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Dolmens tombs

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Drusin View Drop Down
Knight
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  Quote Drusin Quote  Post ReplyReply Direct Link To This Post Topic: Dolmens tombs
    Posted: 16-Feb-2012 at 22:54
  I spent a month in Italy this summer and got to visit Slovenia and Hungary.  The fine folks at Megalithic Portal are always happy to get pics and info about sites.  As to neolithic expertise I am not too sure who might qualify there at megalithic portal.  I will ask Runemage; I am facebook friends with some very interesting archaeologist in India and Pakistan who are closer to the action of the times.
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  Quote Nick1986 Quote  Post ReplyReply Direct Link To This Post Posted: 17-Feb-2012 at 06:41
Drusin, could you send a private message to Red Clay? Anyone with an interest in ancient archaeology is welcome here, especially if it's outside of Classical-era Europe.Smile


Edited by Nick1986 - 17-Feb-2012 at 09:06
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  Quote Drusin Quote  Post ReplyReply Direct Link To This Post Posted: 17-Feb-2012 at 09:48
Burial ground and house or community center are not mutually exclusive explanations.

I found this rather interesting and short article about the sites at Gobleki tepe. 


http://www.sciencedaily.com/releases/2011/10/111006162535.htm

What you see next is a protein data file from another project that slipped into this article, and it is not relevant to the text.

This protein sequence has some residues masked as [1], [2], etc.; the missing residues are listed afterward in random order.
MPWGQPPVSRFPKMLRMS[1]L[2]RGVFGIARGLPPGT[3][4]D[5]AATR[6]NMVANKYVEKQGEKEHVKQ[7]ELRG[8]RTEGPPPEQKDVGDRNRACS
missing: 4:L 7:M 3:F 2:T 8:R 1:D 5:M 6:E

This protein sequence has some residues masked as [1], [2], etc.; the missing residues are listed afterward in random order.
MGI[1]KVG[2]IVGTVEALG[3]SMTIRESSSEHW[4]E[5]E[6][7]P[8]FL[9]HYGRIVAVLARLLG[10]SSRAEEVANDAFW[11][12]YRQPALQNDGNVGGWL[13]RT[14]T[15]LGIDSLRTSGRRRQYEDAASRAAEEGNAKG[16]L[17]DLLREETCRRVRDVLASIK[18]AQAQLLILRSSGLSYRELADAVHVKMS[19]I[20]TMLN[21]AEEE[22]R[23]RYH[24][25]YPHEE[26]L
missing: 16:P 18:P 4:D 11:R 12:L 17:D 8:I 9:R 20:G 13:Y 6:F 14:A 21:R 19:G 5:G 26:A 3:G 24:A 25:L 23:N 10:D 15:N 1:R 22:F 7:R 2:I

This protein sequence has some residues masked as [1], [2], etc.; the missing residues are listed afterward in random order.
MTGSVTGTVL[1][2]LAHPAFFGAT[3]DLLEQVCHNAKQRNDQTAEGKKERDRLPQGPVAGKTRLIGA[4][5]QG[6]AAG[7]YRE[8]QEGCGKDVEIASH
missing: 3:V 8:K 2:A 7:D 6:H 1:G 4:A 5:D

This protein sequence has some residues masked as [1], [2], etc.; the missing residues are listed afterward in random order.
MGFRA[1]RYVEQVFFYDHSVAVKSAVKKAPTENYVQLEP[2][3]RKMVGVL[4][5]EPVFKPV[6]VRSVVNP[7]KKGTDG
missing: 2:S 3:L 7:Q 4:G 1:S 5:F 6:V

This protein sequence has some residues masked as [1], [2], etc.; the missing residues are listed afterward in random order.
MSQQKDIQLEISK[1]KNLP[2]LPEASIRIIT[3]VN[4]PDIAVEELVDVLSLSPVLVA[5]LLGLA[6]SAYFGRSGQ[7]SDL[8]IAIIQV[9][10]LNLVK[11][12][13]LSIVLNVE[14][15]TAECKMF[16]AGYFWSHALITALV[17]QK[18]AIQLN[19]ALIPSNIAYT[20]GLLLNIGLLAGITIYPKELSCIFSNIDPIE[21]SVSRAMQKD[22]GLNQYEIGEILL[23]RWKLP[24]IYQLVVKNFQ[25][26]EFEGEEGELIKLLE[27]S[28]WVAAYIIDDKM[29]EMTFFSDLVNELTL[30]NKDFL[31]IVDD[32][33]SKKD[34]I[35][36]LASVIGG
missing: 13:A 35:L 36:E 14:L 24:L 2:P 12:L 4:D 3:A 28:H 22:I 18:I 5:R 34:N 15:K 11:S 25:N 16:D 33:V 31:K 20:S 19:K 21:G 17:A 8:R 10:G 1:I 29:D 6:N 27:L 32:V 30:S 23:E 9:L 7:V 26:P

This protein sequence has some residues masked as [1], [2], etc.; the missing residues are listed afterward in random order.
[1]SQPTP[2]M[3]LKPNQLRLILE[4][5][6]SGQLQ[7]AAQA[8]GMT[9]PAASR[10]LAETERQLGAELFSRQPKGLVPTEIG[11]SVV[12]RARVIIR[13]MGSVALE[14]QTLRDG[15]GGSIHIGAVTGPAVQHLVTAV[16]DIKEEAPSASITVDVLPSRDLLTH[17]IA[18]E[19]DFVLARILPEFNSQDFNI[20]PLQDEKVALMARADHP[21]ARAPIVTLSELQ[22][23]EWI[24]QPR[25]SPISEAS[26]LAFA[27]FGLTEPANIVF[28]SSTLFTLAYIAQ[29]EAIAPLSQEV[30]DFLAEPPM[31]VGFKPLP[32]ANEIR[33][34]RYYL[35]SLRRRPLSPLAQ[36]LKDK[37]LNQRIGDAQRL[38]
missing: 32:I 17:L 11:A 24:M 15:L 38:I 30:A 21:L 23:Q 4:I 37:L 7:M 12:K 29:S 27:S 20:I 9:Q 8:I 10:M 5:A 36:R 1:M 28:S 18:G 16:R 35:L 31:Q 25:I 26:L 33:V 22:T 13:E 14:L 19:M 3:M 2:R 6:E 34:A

"....He outlines growing archaeological evidence for daily activities at the site, such as flintknapping and food preparation. "The presence of this evidence suggests that the site was not, after all, devoid of residential occupation, but likely had quite a large population," Banning said. 
Banning goes on to argue that the population may have been housed in the purported temples themselves. He disagrees with the idea that the presence of decorative pillars or massive construction efforts means the buildings could not have been residential space. 
"The presupposition that 'art,' or even 'monumental' art, should be exclusively associated with specialized shrines or other non-domestic spaces also fails to withstand scrutiny," Banning writes. "There is abundant ethnographic evidence for considerable investment in the decoration of domestic structures and spaces, whether to commemorate the feats of ancestors, advertise a lineage's history or a chief's generosity; or record initiations and other house-based rituals." 
Archaeological evidence for domestic art from the Neolithic period exists as well, Banning says, such as the wall paintings at Çatalhöyük, another archaeological site in Turkey. 
Banning suggests that the purported temples may instead have been large communal houses..."
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  Quote Nick1986 Quote  Post ReplyReply Direct Link To This Post Posted: 01-Apr-2012 at 19:22
Excavations at 5000 year old Irish dolmen:
http://www.stonepages.com/news/archives/004068.html
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